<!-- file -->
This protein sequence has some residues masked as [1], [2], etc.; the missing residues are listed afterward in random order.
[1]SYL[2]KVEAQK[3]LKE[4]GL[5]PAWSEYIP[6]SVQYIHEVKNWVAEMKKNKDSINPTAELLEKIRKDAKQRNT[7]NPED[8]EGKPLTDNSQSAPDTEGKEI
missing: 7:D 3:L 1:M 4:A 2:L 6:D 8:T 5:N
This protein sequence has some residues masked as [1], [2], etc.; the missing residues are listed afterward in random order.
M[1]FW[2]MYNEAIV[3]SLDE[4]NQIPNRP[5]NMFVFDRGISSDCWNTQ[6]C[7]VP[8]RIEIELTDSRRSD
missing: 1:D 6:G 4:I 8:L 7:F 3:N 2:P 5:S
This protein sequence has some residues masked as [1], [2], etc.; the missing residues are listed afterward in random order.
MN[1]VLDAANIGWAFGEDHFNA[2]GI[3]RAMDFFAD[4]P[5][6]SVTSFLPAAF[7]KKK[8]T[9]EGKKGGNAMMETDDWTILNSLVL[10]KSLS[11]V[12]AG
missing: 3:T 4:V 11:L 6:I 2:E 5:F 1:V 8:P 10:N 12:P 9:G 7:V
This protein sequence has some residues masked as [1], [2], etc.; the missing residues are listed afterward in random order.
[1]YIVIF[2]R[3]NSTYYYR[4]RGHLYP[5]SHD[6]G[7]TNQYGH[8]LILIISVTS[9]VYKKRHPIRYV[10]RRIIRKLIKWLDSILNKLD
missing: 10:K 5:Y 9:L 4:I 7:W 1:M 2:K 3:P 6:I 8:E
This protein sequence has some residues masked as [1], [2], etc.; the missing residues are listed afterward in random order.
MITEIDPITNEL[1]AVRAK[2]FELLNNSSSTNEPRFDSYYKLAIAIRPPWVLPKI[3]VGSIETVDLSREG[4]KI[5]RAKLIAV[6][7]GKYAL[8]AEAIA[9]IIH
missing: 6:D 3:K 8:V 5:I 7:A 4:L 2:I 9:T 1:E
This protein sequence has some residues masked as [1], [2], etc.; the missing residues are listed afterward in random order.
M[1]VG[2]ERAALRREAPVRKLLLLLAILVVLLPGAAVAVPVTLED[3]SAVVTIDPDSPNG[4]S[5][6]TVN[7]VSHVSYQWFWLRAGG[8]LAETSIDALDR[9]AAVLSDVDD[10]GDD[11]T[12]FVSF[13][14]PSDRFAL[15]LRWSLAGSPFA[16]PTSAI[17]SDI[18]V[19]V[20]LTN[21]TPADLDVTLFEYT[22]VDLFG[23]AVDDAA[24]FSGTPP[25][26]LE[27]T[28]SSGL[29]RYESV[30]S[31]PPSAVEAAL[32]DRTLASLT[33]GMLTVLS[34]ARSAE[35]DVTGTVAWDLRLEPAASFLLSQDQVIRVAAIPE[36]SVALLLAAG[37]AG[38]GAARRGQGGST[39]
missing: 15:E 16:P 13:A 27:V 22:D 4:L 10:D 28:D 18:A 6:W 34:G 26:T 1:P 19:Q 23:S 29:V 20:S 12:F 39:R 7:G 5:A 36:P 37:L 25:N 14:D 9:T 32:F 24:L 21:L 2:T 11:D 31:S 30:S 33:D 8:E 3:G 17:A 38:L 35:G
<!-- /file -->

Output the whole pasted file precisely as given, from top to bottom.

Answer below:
This protein sequence has some residues masked as [1], [2], etc.; the missing residues are listed afterward in random order.
[1]SYL[2]KVEAQK[3]LKE[4]GL[5]PAWSEYIP[6]SVQYIHEVKNWVAEMKKNKDSINPTAELLEKIRKDAKQRNT[7]NPED[8]EGKPLTDNSQSAPDTEGKEI
missing: 7:D 3:L 1:M 4:A 2:L 6:D 8:T 5:N
This protein sequence has some residues masked as [1], [2], etc.; the missing residues are listed afterward in random order.
M[1]FW[2]MYNEAIV[3]SLDE[4]NQIPNRP[5]NMFVFDRGISSDCWNTQ[6]C[7]VP[8]RIEIELTDSRRSD
missing: 1:D 6:G 4:I 8:L 7:F 3:N 2:P 5:S
This protein sequence has some residues masked as [1], [2], etc.; the missing residues are listed afterward in random order.
MN[1]VLDAANIGWAFGEDHFNA[2]GI[3]RAMDFFAD[4]P[5][6]SVTSFLPAAF[7]KKK[8]T[9]EGKKGGNAMMETDDWTILNSLVL[10]KSLS[11]V[12]AG
missing: 3:T 4:V 11:L 6:I 2:E 5:F 1:V 8:P 10:N 12:P 9:G 7:V
This protein sequence has some residues masked as [1], [2], etc.; the missing residues are listed afterward in random order.
[1]YIVIF[2]R[3]NSTYYYR[4]RGHLYP[5]SHD[6]G[7]TNQYGH[8]LILIISVTS[9]VYKKRHPIRYV[10]RRIIRKLIKWLDSILNKLD
missing: 10:K 5:Y 9:L 4:I 7:W 1:M 2:K 3:P 6:I 8:E
This protein sequence has some residues masked as [1], [2], etc.; the missing residues are listed afterward in random order.
MITEIDPITNEL[1]AVRAK[2]FELLNNSSSTNEPRFDSYYKLAIAIRPPWVLPKI[3]VGSIETVDLSREG[4]KI[5]RAKLIAV[6][7]GKYAL[8]AEAIA[9]IIH
missing: 6:D 3:K 8:V 5:I 7:A 4:L 2:I 9:T 1:E
This protein sequence has some residues masked as [1], [2], etc.; the missing residues are listed afterward in random order.
M[1]VG[2]ERAALRREAPVRKLLLLLAILVVLLPGAAVAVPVTLED[3]SAVVTIDPDSPNG[4]S[5][6]TVN[7]VSHVSYQWFWLRAGG[8]LAETSIDALDR[9]AAVLSDVDD[10]GDD[11]T[12]FVSF[13][14]PSDRFAL[15]LRWSLAGSPFA[16]PTSAI[17]SDI[18]V[19]V[20]LTN[21]TPADLDVTLFEYT[22]VDLFG[23]AVDDAA[24]FSGTPP[25][26]LE[27]T[28]SSGL[29]RYESV[30]S[31]PPSAVEAAL[32]DRTLASLT[33]GMLTVLS[34]ARSAE[35]DVTGTVAWDLRLEPAASFLLSQDQVIRVAAIPE[36]SVALLLAAG[37]AG[38]GAARRGQGGST[39]
missing: 15:E 16:P 13:A 27:V 22:D 4:L 10:D 28:D 18:A 6:W 34:G 26:T 1:P 19:Q 23:S 29:V 20:S 12:F 39:R 7:G 5:A 36:P 37:L 25:N 14:D 9:T 32:F 24:L 21:L 2:T 11:D 31:S 30:S 33:D 8:E 3:G 17:A 38:L 35:G